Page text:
Scientists at St. Jude Children's Research Hospital have identified inherited variations in two genes that account for 37 percent of childhood acute lymphoblastic leukemia (ALL), including a gene that may help predict drug response.
The findings stem from the first complete search of the human genetic blueprint or genome to look for inherited risk factors for ALL, the most common childhood cancer. Published in the August 16 advance online issue of Nature Genetics, the work offers the first proof based on a complete survey of the human genome that inheritance plays a role in childhood ALL.
Mary Relling, Pharm.D., St. Jude Pharmaceutical Sciences chair and the paper's senior author, estimated that individuals who inherited variations in genes known as ARID5B or IKZF1 are almost twice as likely to develop ALL as those without the variations. Even then, she said, the risk remains low. ALL strikes roughly one in every 75,000 Americans. Sixty percent are children and teenagers.
"The genetic variations alone are not enough to cause the cancer. Like all cancers, pediatric ALL is a multi-factor disease," Relling explained. "But these findings may give us a handle on the mechanism of the disease and drug responsiveness to it."
Exactly the same genes, ARID5B and IKZF1, were confirmed to be altered in British children with ALL. That study was published by the Institute of Cancer Research in Surrey, England, in the same issue of Nature Genetics.
In the St. Jude study, researchers collaborated with colleagues from the Children's Oncology Group (COG), who provided additional cases for genetic analysis. COG is an international group of medical institutions that cooperate in research studies and clinical trials of childhood cancer treatment.
Researchers scanned the genomes of 441 children with ALL and a control group of 17,958 cancer-free individuals for more than 300,000 common genetic variations known as single nucleotide polymorphisms or SNPs.
The search found 18 SNPs that differed significantly in frequency between individuals with and without ALL. Six of the 18 SNPs were associated with one of the four main subtypes of ALL.
The six included two SNPs linked to the ARID5B gene. About 11 percent of those in the control group inherit the leukemia-risk ARID5B variations from both mother and father, Relling said. In comparison, the same high-risk ARID5B SNPs were found in 38 percent of patients with a type of ALL known as hyperdiploid ALL. That subtype accounts for about 20 percent of ALL patients.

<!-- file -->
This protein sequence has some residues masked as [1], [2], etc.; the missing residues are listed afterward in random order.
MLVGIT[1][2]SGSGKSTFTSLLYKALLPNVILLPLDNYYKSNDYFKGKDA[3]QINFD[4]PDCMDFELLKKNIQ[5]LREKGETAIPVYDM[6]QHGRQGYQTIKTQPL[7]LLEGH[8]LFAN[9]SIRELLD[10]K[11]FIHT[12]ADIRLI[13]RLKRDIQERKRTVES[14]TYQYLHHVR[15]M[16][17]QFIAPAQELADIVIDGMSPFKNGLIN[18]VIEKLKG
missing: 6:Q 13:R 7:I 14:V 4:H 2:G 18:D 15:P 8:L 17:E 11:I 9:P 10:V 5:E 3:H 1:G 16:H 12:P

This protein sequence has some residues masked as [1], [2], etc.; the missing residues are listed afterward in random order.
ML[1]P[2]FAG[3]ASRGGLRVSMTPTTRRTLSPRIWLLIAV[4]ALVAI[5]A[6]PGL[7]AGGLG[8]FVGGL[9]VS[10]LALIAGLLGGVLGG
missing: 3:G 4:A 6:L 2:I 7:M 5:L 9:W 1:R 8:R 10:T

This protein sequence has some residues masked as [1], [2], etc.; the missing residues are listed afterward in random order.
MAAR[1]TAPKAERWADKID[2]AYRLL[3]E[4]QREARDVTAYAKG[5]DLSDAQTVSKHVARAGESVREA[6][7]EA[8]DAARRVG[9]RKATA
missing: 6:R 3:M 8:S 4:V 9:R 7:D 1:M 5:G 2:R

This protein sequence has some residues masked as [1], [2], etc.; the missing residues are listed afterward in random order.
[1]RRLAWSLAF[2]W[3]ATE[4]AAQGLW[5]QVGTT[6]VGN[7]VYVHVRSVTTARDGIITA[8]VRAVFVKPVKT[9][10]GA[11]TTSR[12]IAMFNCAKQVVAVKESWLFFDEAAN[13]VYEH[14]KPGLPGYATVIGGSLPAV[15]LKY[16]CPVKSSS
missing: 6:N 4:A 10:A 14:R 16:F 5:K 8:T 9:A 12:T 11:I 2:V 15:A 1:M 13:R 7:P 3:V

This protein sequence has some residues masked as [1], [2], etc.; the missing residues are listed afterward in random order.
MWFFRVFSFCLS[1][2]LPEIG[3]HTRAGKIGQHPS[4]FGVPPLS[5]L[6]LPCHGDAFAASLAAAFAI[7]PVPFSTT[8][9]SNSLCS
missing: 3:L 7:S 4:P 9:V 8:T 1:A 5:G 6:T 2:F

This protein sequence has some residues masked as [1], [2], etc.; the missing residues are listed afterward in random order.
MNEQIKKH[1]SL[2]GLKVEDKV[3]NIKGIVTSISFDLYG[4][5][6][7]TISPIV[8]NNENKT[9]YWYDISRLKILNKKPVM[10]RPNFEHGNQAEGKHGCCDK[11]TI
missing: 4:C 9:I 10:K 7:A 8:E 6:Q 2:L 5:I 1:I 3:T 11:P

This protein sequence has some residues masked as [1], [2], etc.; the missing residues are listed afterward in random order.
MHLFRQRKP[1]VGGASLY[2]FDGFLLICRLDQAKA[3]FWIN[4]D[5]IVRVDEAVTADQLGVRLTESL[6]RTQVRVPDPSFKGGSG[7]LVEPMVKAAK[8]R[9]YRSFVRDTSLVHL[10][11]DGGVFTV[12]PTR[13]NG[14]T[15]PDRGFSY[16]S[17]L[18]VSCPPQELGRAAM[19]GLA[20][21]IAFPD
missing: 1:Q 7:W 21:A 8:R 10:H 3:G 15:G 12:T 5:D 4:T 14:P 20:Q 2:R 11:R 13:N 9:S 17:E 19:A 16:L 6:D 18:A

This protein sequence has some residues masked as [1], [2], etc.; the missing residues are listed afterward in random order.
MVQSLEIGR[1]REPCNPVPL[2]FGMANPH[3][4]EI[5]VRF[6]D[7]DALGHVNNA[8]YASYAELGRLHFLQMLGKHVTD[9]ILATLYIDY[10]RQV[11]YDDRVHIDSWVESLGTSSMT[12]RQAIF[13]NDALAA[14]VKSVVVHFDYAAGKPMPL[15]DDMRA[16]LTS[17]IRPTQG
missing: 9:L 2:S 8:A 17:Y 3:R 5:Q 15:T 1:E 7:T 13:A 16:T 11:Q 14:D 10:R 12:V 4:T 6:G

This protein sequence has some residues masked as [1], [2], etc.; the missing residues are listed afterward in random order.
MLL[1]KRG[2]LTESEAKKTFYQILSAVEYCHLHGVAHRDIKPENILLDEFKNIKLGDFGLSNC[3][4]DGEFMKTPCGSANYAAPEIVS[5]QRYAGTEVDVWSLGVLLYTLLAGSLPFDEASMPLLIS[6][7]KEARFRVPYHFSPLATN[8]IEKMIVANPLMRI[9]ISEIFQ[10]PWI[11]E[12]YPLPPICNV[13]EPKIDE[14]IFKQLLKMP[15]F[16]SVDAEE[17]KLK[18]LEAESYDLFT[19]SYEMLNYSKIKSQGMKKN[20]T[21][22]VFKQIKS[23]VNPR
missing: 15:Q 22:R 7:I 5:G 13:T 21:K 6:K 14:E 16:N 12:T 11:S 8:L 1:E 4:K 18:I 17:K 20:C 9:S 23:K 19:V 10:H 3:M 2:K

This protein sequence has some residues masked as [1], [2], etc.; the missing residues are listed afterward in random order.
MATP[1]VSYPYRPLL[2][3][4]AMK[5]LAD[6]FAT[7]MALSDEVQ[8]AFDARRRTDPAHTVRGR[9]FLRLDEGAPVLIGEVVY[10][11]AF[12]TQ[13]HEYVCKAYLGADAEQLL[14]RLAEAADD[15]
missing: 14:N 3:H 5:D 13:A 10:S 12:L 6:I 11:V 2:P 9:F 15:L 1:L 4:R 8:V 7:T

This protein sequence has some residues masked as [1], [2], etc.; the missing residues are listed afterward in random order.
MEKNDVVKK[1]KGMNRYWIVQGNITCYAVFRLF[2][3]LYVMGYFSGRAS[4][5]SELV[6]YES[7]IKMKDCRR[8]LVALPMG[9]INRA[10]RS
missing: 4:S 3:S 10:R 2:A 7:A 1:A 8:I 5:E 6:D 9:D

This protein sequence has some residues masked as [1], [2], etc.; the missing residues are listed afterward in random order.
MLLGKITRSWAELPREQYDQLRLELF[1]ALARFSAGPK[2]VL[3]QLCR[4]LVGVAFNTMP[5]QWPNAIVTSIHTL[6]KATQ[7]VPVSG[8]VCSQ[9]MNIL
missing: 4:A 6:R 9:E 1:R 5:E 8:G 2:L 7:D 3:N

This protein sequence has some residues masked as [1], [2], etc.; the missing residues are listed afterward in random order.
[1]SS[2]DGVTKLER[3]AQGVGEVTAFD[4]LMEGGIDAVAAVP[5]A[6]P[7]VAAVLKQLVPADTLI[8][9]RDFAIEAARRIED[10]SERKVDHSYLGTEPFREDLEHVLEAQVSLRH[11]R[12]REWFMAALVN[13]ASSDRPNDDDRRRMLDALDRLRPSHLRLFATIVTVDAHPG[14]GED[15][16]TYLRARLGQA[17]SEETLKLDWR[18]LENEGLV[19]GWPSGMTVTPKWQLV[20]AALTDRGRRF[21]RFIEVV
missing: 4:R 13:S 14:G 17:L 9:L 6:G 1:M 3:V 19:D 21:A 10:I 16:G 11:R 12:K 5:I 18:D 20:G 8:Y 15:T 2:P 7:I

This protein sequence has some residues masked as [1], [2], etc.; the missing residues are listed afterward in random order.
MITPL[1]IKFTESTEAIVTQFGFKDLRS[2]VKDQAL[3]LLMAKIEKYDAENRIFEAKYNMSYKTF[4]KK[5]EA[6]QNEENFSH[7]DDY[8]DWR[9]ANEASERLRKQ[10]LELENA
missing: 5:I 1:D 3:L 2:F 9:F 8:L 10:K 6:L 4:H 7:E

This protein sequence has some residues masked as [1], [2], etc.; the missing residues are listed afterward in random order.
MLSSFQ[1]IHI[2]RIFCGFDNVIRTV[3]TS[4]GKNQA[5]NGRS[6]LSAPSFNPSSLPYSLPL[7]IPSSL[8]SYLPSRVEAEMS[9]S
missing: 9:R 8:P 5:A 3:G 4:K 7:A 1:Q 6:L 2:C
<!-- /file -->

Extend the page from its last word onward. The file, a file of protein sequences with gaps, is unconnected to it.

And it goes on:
Three more SNPs were traced to the genes IKZF1 and DDC, which are next to each other on chromosome 7. IKZF1 is also known as IKAROS. Earlier research from St. Jude and COG linked acquired changes in IKZF1 to an increased risk of ALL relapse. The new evidence tying inherited variation in IKZF1 to an increased risk of developing ALL underscores the need for medications targeting variations in this gene, Relling said.
Both ARID5B and IKZF1 play important roles in normal development of lymphoid or white blood cells, she said. ARID5B belongs to a family of genes that make transcription factors, which help regulate gene activity. "If they have an inherited variation that affects the function of those genes, these are plausible pathways for how a normal lymphoid cell could be disrupted and transformed into a cancer cell," Relling said.
Inherited variations in ARID5B might also influence patient response to chemotherapy, particularly to the drug methotrexate. "We found this same inherited variation also affected accumulation of the drug in leukemia cells. It accumulates better. That allows us to use a lower dose and still cure the leukemia," Relling explained. "These findings may identify a new marker that could be used to help decide on doses of methotrexate in patients with varying ARID5B status."
Scientists are not sure how the SNPs they identified influence cancer risk. But studies of variation in gene expression associated with the ARID5B gene indicate the inherited variations have a biological function. Researchers must still determine what it is.
|Contact: Carrie Strehlau|
St. Jude Children's Research Hospital